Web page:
Etelka Lehoczky appears in the following:
Wednesday, July 29, 2015
Cartoonist Ed Piskor has just put out the new book in his award-winning Hip Hop Family Tree series. It's an exhaustive, good-natured look at the birth of hip-hop that avoids the pitfall of voyeurism.
Sunday, July 26, 2015
It's no secret that women are getting more prominent in the world of comics. But some women are tired of waiting for mainstream attention: They're turning to crowdfunding to get their projects done.
Friday, July 17, 2015
A famous photo of a child soldier brazenly smoking was the inspiration for this new graphic novel. But critic Etelka Lehoczky says the book lacks dimensional characters.
Thursday, July 02, 2015
This reissue of Gilbert Hernandez's series starts out noir — a young man with amnesia and a mysterious lipstick trace — but quickly gets weird. Critic Etelka Lehoczky says it's full of "goofy joy."
Tuesday, June 23, 2015
Daniel Clowes is one of the greatest artists in modern comics, and now his seminal '90s work is out in a deluxe box set — not just Ghost World but his fascinatingly autobiographical gripe sessions.
Thursday, June 18, 2015
True Detective fans might want to pick up I.N.J. Culbard's lush graphic adaptation of this weird fiction classic — frequently referenced on the show — in which a cursed play drives its readers mad.
Tuesday, June 16, 2015
Barbara Gordon gets a perky makeover in the new Batgirl Vol. 1. Critic Etelka Lehoczky says the series is a clever exploration of identity in the digital age, but suffers from occasional cluelessness.
Wednesday, June 10, 2015
Mike's Place is a real-life beach bar in Tel Aviv that could be Israel's answer to Cheers. But it's no sitcom. A graphic novel recounts the 2003 suicide bombing that left owners and patrons in shock.
Wednesday, April 29, 2015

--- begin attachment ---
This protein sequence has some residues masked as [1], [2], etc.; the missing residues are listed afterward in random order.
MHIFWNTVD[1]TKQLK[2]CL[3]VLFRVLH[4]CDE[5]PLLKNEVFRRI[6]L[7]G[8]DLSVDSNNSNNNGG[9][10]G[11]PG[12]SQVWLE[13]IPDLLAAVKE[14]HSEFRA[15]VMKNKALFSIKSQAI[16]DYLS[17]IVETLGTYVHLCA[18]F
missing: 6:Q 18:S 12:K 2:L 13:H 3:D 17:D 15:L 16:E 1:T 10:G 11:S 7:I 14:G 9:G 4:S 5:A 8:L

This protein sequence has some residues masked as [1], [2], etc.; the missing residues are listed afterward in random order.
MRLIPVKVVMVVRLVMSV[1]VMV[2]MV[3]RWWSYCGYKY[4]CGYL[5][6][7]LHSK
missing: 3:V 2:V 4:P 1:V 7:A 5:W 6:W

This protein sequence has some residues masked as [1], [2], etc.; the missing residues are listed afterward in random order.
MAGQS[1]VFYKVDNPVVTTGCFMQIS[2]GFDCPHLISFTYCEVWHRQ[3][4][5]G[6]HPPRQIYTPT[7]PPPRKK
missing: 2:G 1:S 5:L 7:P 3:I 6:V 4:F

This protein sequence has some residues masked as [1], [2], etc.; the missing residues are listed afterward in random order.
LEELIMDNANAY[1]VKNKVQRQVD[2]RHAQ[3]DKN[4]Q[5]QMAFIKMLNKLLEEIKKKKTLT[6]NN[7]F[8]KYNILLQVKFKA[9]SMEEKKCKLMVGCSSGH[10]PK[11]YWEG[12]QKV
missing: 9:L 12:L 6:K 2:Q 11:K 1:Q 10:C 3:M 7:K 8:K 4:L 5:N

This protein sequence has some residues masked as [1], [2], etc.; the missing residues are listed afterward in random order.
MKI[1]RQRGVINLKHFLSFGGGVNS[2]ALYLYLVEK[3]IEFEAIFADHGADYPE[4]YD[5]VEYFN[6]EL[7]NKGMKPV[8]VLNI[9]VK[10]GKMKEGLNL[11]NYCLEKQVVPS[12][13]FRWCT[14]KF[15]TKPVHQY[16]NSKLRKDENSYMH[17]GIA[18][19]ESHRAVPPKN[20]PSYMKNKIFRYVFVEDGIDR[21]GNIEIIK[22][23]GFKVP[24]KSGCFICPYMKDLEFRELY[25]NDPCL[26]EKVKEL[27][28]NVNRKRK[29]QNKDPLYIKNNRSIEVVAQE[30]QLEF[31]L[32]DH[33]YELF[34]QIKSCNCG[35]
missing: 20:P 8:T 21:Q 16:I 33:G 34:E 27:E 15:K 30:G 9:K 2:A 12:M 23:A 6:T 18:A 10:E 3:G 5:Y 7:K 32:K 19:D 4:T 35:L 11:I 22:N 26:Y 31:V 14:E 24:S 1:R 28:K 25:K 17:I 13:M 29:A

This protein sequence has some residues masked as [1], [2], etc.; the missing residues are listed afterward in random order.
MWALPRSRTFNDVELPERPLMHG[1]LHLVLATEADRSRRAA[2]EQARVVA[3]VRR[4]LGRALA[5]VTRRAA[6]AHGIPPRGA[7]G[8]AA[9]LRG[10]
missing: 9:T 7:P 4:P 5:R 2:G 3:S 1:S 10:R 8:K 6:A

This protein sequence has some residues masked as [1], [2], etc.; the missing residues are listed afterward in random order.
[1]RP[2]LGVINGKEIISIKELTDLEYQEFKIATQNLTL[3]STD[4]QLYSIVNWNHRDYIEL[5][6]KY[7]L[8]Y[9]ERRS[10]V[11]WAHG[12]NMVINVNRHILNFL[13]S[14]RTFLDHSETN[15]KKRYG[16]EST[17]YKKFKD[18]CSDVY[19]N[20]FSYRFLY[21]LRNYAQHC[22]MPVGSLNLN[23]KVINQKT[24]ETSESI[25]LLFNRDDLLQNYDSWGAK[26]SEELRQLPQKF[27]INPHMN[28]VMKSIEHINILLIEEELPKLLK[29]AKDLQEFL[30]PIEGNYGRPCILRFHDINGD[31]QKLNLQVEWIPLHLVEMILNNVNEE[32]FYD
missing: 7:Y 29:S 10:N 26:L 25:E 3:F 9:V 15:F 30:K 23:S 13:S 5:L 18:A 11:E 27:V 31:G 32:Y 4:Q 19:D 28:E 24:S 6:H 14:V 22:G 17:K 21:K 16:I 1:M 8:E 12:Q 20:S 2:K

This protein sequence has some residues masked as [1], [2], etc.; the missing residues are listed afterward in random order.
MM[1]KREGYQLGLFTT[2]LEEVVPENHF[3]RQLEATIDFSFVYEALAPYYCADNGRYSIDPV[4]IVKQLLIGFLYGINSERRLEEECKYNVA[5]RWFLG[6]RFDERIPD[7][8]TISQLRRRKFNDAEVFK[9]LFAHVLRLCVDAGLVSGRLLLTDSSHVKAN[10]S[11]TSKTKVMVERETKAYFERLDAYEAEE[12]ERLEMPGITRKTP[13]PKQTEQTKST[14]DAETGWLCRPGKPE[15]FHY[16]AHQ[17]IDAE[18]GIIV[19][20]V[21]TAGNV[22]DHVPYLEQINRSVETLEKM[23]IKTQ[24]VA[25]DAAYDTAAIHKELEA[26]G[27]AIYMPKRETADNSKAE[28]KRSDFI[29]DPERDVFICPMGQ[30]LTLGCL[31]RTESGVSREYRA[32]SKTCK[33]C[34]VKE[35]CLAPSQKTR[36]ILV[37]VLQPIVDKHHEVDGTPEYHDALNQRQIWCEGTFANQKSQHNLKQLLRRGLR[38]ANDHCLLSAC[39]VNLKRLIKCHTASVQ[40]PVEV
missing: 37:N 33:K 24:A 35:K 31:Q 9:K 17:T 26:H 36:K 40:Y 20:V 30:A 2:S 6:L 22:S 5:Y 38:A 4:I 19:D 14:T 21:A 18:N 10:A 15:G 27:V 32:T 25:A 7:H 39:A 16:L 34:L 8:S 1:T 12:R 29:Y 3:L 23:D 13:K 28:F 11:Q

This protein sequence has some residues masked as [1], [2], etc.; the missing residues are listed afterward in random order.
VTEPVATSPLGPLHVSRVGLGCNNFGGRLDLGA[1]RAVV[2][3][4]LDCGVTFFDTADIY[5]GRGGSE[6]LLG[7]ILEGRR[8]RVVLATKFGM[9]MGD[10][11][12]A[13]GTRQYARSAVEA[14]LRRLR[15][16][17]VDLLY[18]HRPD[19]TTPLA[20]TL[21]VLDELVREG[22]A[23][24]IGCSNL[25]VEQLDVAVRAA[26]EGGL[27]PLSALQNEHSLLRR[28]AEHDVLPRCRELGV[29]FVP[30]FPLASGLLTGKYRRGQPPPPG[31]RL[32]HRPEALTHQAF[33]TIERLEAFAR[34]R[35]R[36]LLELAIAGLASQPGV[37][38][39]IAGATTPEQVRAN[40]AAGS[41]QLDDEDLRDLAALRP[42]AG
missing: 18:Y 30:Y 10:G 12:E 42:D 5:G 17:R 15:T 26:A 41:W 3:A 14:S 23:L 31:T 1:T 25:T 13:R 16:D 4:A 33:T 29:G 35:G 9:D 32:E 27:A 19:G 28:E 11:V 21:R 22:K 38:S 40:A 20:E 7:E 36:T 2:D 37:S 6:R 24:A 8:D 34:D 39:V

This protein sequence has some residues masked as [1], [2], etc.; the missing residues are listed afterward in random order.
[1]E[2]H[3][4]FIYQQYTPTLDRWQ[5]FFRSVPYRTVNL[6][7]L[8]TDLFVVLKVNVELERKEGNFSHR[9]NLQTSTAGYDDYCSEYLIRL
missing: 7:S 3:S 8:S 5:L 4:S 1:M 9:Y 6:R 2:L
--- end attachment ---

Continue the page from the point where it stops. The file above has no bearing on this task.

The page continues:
Kurt Vonnegut once famously described book critics as donning armor to battle a hot fudge sundae. Jillian Tamaki takes on Harry Potter in SuperMutant Magic Academy, but she's tossing marshmallows.
Sunday, April 26, 2015
The second volume of Anne Opotowsky's lavish trilogy about the Kowloon Walled City is like the city itself — vibrant and contradictory, its skilled atmospherics sometimes marred by sloppy art.
Thursday, April 23, 2015
Sydney Padua's rollicking graphic novel about computing pioneers Charles Babbage and Ada Lovelace transforms punch cards and little brass cogs into the stuff of legend, says critic Etelka Lehoczky.
Saturday, April 04, 2015
Étienne Davodeau's new graphic novel sounds like it could be laden with chick-flick schmaltz, but critic Etelka Lehoczky says this tale of female self-discovery is fresh, funny and unexpected.
Wednesday, February 25, 2015
Underground cartoonist Guy Colwell's dyspeptic chronicle of the 1970s captures a decade when idealism was out of style. Reviewer Etelka Lehoczky says Colwell's style is uneven but at times beautiful.
Wednesday, February 11, 2015
Lucy Knisley's new Displacement is a buoyant memoir of a cruise with her elderly grandparents. Reviewer Etelka Lehoczky says the book is engaging and lovely, but snorkels when it should dive deep.
Thursday, January 29, 2015
Rep. John Lewis continues his graphic memoir series about the civil rights movement in March: Book Two. He isn't afraid to humble the famous and focus on those whom history often overlooks.
Wednesday, January 21, 2015
Nina Bunjevac tackles two troublesome subjects in Fatherland: Her Serbian nationalist father, and the occasionally violent, extremist history of his country — all in a controlled, icy-cool style.
Sunday, December 07, 2014
Richard McGuire's Here started small — as an underground magazine cartoon 25 years ago. But it's grown to an epoch-spanning narrative that captures all the bits of history happening in one room.
Saturday, November 29, 2014
The first six issues of Shutter have been released as a trade paperback, and critic Etelka Lehoczky praises the comic's decidedly pointed take on classic exploration and adventure narratives.
Saturday, November 29, 2014
Cricketer Phillip Hughes was wearing a helmet this week when a ball struck and killed him. NPR's Scott Simon wonders if some safety measures also encourage people to take on more risk.
Wednesday, November 12, 2014
Shigeru Mizuki's Showa 1944-1953 is the third volume of his massive, autobiographical history of Japan and WWII, packed with anger at generals who ordered him to die, and gratitude for his survival.